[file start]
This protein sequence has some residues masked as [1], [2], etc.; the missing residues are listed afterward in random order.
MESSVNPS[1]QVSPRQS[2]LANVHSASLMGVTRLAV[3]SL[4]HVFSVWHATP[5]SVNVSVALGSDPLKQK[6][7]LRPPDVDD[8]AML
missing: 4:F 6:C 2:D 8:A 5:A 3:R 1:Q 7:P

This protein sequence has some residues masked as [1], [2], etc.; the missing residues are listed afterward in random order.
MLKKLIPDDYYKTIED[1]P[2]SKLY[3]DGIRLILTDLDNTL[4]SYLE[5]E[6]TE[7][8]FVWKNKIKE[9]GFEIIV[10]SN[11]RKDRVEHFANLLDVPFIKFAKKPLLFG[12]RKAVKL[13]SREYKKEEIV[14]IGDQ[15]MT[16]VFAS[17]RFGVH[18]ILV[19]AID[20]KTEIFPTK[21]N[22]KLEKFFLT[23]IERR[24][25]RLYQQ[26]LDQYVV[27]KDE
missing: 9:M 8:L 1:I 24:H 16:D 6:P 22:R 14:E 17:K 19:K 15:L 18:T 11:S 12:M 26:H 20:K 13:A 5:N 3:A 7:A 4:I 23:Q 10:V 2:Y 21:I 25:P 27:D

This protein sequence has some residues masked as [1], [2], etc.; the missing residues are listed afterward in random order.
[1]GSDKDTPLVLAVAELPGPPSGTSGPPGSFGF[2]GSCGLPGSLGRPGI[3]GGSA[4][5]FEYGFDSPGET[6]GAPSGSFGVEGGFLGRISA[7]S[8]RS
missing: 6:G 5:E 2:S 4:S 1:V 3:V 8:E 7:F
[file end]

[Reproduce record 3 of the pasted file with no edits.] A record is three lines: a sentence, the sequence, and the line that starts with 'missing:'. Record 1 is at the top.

This protein sequence has some residues masked as [1], [2], etc.; the missing residues are listed afterward in random order.
[1]GSDKDTPLVLAVAELPGPPSGTSGPPGSFGF[2]GSCGLPGSLGRPGI[3]GGSA[4][5]FEYGFDSPGET[6]GAPSGSFGVEGGFLGRISA[7]S[8]RS
missing: 6:G 5:E 2:S 4:S 1:V 3:V 8:E 7:F